Rankin v. Greater Media, Inc., 28 F. Supp. 2d 331, 336 (D. Md. 1997); see also Hill, 354 F.3d at
285. If the plaintiff establishes a prima facie case of discrimination, the burden shifts to the
defendant to produce a legitimate, nondiscriminatory reason for the adverse employment action.
See Texas Dep’t of Cmty. Affairs v. Burdine, 450 U.S. 248, 253 (1981). If the defendant meets
its burden of production, the presumption of discrimination created by the prima facie case
disappears from the case and the plaintiff then must prove that the defendant’s articulated reason
was a pretext for unlawful discrimination. See id. at 253-55.
Here, Gethers cannot meet her burden of demonstrating a prima facie case because she
fails to offer evidence of satisfactory job performance at the time of the demotion. Gethers also
fails to demonstrate that following the demotion she was replaced by someone of comparable
qualifications outside the protected class or that the position remained open. Sheriff Harrison’s
brief indicates that Gethers’s job performance was not satisfactory at the time of her demotion,
citing to a report prepared by Captain James Stevens. [DE-44-6]. Captain Stevens lists a number
of issues with Gethers’s job performance, including: (1) video evidence that Gethers removed the
prisoner from the cell by herself while other officers prepared for a team extraction, despite the
prisoner’s unstable condition and history of assaultive behavior; (2) Gethers remained in a
shower area while a male inmate showered without justification; and (3) Gethers lost her security
identification badge on multiple occasions. [DE-44-6] at 13-14.
Gethers, on the other hand, presents no evidence that her job performance was
satisfactory at the time of her demotion. While she emphasizes that Captain Brown praised her
for moving the prisoner to another cell by herself, the court agrees with Sheriff Harrison that this
action presented a serious safety risk to Gethers, the other officers and the other prisoners. The
prisoner was agitated, smearing feces on the cell, and he had a history of assaultive behavior.
Gethers knew other officers were in the process of putting on protective gear in preparation for a
team extraction, see Gethers Statement [DE-44-6] at 8, but she decided to take matters into her
own hands and in the process created a serious safety risk by extracting an aggressive inmate
without assistance. The fact Gethers removed the prisoner without incident does not mean her
decision, considered ex ante, was reasonable. In addition, and as discussed in more detail below,
Gethers also admits to remaining in the shower area while the male prisoner showered despite the
fact the prisoner was under control and two male officers were present. See Gethers Dep. [DE44-2] at 45-46 (noting that she remained approximately five to ten feet away from the prisoner
while he showered), 46 (“[Question from Defendant’s Counsel]: Was [the prisoner] agitated at
that time? [Answer from Gethers]: No.”).
Nor does Gethers offer any other evidence that suggests her job performance was
satisfactory at the time of the demotion. Although she notes that she was promoted to the rank of
sergeant and encouraged to attend an officer instruction school, these events occurred in 2005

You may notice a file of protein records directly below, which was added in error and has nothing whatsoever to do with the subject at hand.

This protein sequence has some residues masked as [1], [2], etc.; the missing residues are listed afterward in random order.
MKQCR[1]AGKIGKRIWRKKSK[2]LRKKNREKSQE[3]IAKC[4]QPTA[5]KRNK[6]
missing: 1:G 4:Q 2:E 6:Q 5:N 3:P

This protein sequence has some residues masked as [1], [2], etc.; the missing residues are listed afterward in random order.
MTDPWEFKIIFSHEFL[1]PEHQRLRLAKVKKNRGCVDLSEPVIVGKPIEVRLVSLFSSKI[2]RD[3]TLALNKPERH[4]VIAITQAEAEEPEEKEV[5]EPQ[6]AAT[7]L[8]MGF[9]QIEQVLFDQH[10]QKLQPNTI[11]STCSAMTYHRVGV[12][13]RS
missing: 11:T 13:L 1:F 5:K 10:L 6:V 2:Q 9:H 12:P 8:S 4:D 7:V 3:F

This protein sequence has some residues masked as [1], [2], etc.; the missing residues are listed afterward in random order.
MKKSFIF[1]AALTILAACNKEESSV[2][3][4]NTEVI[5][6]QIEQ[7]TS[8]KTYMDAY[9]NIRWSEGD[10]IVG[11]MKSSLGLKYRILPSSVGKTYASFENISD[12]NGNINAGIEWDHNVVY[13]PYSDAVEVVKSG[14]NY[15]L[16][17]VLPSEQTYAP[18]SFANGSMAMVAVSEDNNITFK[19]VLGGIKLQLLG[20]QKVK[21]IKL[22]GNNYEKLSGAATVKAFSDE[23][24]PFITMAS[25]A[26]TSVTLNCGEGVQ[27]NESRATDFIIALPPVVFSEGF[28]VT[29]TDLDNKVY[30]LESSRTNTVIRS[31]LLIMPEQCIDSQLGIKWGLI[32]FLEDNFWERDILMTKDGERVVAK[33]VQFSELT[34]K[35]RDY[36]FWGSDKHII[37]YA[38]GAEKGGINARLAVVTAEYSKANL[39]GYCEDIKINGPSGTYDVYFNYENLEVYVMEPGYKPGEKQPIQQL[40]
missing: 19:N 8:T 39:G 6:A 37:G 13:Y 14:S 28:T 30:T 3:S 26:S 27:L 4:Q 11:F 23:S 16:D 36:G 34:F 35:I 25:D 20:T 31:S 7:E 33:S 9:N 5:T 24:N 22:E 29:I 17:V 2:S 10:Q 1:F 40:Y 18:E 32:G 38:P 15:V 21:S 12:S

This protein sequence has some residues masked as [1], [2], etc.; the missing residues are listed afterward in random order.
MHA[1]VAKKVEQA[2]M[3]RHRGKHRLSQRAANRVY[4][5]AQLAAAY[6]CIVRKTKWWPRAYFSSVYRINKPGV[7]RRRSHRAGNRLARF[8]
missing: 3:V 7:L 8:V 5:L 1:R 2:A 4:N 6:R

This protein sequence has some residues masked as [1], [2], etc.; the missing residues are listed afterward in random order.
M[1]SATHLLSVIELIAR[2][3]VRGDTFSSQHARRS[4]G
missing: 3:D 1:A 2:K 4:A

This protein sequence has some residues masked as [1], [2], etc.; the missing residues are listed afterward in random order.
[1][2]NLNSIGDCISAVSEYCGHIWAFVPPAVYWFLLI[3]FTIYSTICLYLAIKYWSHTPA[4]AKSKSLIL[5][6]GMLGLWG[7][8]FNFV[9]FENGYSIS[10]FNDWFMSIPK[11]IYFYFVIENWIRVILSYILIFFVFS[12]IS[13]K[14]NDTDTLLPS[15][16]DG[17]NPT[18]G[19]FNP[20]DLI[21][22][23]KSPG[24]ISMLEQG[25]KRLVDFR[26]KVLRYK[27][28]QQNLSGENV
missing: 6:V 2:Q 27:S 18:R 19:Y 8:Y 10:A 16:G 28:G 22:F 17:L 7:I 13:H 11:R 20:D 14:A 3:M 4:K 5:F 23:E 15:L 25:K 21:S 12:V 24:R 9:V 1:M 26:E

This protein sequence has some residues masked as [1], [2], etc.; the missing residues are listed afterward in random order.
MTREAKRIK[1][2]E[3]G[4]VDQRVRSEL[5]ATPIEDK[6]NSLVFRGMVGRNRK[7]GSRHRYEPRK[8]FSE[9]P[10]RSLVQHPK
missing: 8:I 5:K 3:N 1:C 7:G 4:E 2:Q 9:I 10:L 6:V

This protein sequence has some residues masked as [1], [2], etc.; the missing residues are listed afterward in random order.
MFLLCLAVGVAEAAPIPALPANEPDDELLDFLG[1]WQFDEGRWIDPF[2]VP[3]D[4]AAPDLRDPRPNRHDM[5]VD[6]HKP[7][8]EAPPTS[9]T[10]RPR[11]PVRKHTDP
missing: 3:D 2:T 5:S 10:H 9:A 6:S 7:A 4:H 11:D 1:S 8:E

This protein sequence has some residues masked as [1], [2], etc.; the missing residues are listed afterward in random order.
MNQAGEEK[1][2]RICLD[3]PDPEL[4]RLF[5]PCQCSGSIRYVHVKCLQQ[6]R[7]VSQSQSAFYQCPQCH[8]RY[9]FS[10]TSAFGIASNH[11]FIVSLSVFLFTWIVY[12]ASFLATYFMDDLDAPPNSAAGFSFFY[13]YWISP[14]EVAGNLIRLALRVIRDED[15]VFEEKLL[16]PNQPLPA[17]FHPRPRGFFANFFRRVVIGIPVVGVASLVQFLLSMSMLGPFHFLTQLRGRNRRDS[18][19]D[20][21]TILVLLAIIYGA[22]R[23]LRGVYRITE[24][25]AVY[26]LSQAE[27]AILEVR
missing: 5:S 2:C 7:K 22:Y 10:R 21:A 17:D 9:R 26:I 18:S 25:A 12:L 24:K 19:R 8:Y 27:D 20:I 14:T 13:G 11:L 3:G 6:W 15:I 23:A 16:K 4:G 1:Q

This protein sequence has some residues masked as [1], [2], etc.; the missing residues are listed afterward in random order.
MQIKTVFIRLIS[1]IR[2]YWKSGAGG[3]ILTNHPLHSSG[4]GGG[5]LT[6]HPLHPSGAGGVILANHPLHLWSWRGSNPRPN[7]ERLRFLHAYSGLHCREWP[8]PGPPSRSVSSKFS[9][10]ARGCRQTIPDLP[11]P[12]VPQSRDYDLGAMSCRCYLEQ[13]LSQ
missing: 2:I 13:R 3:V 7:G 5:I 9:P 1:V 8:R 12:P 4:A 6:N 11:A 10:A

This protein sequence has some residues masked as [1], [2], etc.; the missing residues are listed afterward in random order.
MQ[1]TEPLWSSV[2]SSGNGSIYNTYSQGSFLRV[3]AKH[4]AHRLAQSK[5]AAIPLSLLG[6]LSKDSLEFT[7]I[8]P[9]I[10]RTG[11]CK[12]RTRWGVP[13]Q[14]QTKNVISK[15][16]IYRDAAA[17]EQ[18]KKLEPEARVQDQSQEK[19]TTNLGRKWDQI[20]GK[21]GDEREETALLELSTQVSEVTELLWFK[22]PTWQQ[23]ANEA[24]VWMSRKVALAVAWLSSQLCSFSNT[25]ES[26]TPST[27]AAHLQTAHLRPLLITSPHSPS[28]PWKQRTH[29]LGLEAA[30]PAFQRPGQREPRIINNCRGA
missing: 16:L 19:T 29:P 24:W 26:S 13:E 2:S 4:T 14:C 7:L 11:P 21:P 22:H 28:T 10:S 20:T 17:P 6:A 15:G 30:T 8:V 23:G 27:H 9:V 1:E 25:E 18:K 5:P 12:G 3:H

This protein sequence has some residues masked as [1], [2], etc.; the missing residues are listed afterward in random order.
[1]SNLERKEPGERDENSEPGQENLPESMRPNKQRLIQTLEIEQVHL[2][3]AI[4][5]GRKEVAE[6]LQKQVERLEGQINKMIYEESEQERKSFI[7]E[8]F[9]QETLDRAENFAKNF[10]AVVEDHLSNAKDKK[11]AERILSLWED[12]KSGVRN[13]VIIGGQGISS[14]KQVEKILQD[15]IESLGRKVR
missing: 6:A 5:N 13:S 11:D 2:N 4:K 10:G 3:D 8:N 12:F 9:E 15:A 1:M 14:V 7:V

and early 2009, respectively. Gethers Aff. [DE-48-1] ¶¶ 4, 10. Thus, neither of these events
speak to her performance issues at the time of this incident (January, 2010), which is the relevant
inquiry for purposes of the satisfactory job performance element. See Hill, 354 F.3d at 285;
Farmer v. Autozone, Inc., No. 5:98-CV-892-BR3, 2000 WL 33682701, at *4 (E.D.N.C. January
11, 2000) (“[P]rior promotions and acceptable work performance have no bearing on the manner
in which [the plaintiff] was performing his job at the time he was terminated.”). Because Gethers
has the burden showing that her job performance was satisfactory at the time of the demotion and
Sheriff Harrison has submitted uncontradicted evidence that it was not, Gethers has not met her
burden of establishing a prima facie case of gender discrimination.
Neither party presents any evidence on the fourth element of a prima facie case, which
requires a showing that: “following the demotion, the plaintiff was replaced by someone of
comparable qualifications outside the protected class [or the position remained open].” Hill, 354
F.3d at 285; Rankin, 28 F. Supp. 2d at 336. The parties’ briefing does not contain any discussion
(much less citation to the record) regarding whether the position remained open or was given to
someone outside the protected class. As Gethers has the burden of proof on this issue, Sheriff
Harrison is entitled to summary judgment on this basis as well.
The parties presumably do not explain whether someone outside the protected class was
given Gethers’s job because they both cite to a more generalized standard for the fourth element
of the prima facie case: “that similarly-situated employees outside the protected class were
treated more favorably.” Although this is not the language used in Hill, Gethers fails to provide
any evidence of this “similarly situated” element either. Gethers submits that the proper
“similarly situated” comparison should be between a male officer remaining in the shower area
while a male prisoner showered and Gethers’s decision to remain in the shower area in this case.
Nobody disputes that a male officer would not be disciplined in these circumstances. But that is